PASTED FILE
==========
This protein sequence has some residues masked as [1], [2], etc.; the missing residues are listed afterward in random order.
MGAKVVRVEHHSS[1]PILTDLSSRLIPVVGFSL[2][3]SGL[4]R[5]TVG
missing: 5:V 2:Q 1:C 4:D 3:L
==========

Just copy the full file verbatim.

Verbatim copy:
This protein sequence has some residues masked as [1], [2], etc.; the missing residues are listed afterward in random order.
MGAKVVRVEHHSS[1]PILTDLSSRLIPVVGFSL[2][3]SGL[4]R[5]TVG
missing: 5:V 2:Q 1:C 4:D 3:L